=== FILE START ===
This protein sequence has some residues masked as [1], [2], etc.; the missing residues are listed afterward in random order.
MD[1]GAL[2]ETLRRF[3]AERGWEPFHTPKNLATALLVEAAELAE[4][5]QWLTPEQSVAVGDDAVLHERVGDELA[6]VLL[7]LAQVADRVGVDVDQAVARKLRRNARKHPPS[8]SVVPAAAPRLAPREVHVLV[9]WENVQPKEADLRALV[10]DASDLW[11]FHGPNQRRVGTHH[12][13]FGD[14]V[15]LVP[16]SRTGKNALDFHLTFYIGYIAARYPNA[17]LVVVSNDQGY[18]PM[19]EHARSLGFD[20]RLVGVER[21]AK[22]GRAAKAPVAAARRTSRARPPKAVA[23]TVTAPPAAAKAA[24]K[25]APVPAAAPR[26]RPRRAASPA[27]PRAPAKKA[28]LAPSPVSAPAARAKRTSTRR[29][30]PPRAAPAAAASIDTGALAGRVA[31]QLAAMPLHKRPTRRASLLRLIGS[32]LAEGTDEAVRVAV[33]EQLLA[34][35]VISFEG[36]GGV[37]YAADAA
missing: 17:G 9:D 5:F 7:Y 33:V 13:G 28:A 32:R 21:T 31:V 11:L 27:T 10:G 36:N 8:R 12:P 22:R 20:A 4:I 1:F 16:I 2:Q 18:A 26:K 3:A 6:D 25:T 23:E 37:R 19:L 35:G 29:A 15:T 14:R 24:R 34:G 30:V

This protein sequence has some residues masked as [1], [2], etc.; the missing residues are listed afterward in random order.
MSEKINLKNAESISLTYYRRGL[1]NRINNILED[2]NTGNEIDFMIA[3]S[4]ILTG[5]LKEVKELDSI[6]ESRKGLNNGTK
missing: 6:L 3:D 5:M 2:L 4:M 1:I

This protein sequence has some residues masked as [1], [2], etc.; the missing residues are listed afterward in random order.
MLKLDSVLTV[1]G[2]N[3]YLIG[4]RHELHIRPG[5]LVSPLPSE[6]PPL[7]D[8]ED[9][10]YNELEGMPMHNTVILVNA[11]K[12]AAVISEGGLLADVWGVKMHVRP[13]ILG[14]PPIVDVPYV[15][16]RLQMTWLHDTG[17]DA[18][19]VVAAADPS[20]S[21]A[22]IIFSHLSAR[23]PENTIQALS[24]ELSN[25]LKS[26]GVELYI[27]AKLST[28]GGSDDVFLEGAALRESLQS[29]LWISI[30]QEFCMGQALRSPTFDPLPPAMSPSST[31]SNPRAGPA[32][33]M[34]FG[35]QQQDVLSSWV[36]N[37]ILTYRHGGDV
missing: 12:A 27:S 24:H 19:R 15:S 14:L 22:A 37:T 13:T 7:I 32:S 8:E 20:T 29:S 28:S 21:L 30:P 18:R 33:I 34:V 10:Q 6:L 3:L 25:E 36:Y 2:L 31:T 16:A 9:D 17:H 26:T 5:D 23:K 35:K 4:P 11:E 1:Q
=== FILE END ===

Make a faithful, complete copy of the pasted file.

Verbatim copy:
This protein sequence has some residues masked as [1], [2], etc.; the missing residues are listed afterward in random order.
MD[1]GAL[2]ETLRRF[3]AERGWEPFHTPKNLATALLVEAAELAE[4][5]QWLTPEQSVAVGDDAVLHERVGDELA[6]VLL[7]LAQVADRVGVDVDQAVARKLRRNARKHPPS[8]SVVPAAAPRLAPREVHVLV[9]WENVQPKEADLRALV[10]DASDLW[11]FHGPNQRRVGTHH[12][13]FGD[14]V[15]LVP[16]SRTGKNALDFHLTFYIGYIAARYPNA[17]LVVVSNDQGY[18]PM[19]EHARSLGFD[20]RLVGVER[21]AK[22]GRAAKAPVAAARRTSRARPPKAVA[23]TVTAPPAAAKAA[24]K[25]APVPAAAPR[26]RPRRAASPA[27]PRAPAKKA[28]LAPSPVSAPAARAKRTSTRR[29][30]PPRAAPAAAASIDTGALAGRVA[31]QLAAMPLHKRPTRRASLLRLIGS[32]LAEGTDEAVRVAV[33]EQLLA[34][35]VISFEG[36]GGV[37]YAADAA
missing: 17:G 9:D 5:F 7:Y 33:V 13:G 28:A 32:R 21:T 31:V 11:L 27:T 10:G 36:N 8:R 12:P 22:R 20:A 4:I 1:F 16:I 2:Q 18:A 26:K 3:A 6:D 25:T 23:E 37:R 19:L 35:G 29:A 15:T 14:R 24:R 34:G 30:V

This protein sequence has some residues masked as [1], [2], etc.; the missing residues are listed afterward in random order.
MSEKINLKNAESISLTYYRRGL[1]NRINNILED[2]NTGNEIDFMIA[3]S[4]ILTG[5]LKEVKELDSI[6]ESRKGLNNGTK
missing: 6:L 3:D 5:M 2:L 4:M 1:I

This protein sequence has some residues masked as [1], [2], etc.; the missing residues are listed afterward in random order.
MLKLDSVLTV[1]G[2]N[3]YLIG[4]RHELHIRPG[5]LVSPLPSE[6]PPL[7]D[8]ED[9][10]YNELEGMPMHNTVILVNA[11]K[12]AAVISEGGLLADVWGVKMHVRP[13]ILG[14]PPIVDVPYV[15][16]RLQMTWLHDTG[17]DA[18][19]VVAAADPS[20]S[21]A[22]IIFSHLSAR[23]PENTIQALS[24]ELSN[25]LKS[26]GVELYI[27]AKLST[28]GGSDDVFLEGAALRESLQS[29]LWISI[30]QEFCMGQALRSPTFDPLPPAMSPSST[31]SNPRAGPA[32][33]M[34]FG[35]QQQDVLSSWV[36]N[37]ILTYRHGGDV
missing: 12:A 27:S 24:H 19:R 15:S 14:L 22:A 37:T 13:T 7:I 32:S 8:E 20:T 29:S 28:S 21:L 30:P 18:R 33:I 34:V 10:Q 6:L 3:L 25:E 36:Y 2:L 31:T 16:A 9:D 17:H 26:T 5:D 23:K 35:K 4:P 11:E 1:Q